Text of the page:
"Overshoot is the inevitable and irreversible consequence of continued drawdown, when the use of resources in an ecosystem exceeds its carrying capacity and there is no way to recover or replace what was lost. It takes many forms, depending on the system, but perhaps the clearest and in some ways the most touching is exemplified by Easter Island. When it was first settled a thousand years ago, the island was a rich and forested land covered with palms and a small native tree called the sophora, and on its sixty-four square miles a prosperous and literate culture developed organizational and engineering skills that enabled it to erect the famous massive stone statues all along the coastline. For reasons lost in time, the population of the island over the years increased to something like 4,000 people, apparently necessitating a steady drawdown of vegetation that eventually deforested the entire island and exhausted its fertile soils. Somewhere along the line came overshoot, unstoppable and final, and then presumably conflict over scarce food acreage, and ultimately warfare and chaos. By the time of Captain Cook's voyage to the island in the 1775 there were barely 630 people left, eking out a marginal existence; a hundred years later, only 155 islanders remained."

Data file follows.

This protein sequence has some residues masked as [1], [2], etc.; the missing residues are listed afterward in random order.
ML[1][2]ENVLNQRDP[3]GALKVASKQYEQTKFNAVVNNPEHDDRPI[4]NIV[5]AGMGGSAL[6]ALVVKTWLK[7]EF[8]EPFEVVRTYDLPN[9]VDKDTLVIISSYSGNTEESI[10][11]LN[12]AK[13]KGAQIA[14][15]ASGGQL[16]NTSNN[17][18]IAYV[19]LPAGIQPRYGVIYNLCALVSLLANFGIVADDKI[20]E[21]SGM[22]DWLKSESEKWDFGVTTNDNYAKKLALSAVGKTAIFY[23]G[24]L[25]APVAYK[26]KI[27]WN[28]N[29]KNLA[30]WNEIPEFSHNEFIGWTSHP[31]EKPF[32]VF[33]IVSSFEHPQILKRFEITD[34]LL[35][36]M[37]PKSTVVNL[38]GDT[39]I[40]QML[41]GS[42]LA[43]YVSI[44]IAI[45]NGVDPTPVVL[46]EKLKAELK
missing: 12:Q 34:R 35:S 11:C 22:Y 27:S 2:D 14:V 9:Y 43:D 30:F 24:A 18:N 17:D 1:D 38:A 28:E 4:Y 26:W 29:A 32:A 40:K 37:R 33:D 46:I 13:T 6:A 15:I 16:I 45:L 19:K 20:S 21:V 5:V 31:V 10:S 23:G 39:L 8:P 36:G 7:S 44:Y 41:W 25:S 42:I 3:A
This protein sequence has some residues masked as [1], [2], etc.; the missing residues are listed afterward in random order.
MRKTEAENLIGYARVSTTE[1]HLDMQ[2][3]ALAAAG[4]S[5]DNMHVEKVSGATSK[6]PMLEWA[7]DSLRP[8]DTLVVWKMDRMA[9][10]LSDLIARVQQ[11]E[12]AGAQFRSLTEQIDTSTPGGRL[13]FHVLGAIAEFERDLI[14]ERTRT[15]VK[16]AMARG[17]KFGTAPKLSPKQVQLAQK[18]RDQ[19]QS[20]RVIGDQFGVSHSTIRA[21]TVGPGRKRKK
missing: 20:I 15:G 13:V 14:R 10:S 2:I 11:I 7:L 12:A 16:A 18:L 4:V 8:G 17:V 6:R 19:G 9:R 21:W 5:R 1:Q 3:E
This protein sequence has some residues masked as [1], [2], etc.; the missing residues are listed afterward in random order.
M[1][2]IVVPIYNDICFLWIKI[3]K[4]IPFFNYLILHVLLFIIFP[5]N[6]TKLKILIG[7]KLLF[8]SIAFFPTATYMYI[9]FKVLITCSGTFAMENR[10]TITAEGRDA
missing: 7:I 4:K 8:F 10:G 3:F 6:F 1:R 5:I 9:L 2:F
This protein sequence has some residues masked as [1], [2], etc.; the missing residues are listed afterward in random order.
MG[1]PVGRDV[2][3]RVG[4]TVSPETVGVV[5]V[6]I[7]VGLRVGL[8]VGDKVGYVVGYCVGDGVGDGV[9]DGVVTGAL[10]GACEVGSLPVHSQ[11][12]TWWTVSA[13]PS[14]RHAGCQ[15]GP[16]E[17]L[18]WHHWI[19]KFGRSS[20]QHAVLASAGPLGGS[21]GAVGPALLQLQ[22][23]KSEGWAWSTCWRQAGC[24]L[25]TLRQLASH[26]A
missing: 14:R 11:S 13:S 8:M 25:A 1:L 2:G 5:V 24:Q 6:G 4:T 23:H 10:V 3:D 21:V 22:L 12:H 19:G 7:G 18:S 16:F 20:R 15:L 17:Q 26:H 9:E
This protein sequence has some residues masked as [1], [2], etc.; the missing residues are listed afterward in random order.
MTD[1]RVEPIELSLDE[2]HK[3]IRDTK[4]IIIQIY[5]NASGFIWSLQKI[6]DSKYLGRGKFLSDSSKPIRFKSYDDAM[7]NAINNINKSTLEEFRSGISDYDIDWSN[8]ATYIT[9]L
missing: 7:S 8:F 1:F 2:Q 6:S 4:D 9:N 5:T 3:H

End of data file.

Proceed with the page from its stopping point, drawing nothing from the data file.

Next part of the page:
Dwellers in the Land, Kirkpatrick Sale

O`ver*shoot" (?), v. t. [imp. & p. p. Overshot (?); p. pr. & vb. n. Overshooting.]

1.

To shoot over or beyond.

"Not to overshoot his game."

South.

2.

To pass swiftly over; to fly beyond.

Hartle.

3.

To exceed; as, to overshoot the truth.

Cowper.

To overshoot one's self, to venture too far; to assert too much.

 

© Webster 1913.


O`ver*shoot", v. i.

To fly beyond the mark.

Collier.

 

© Webster 1913.

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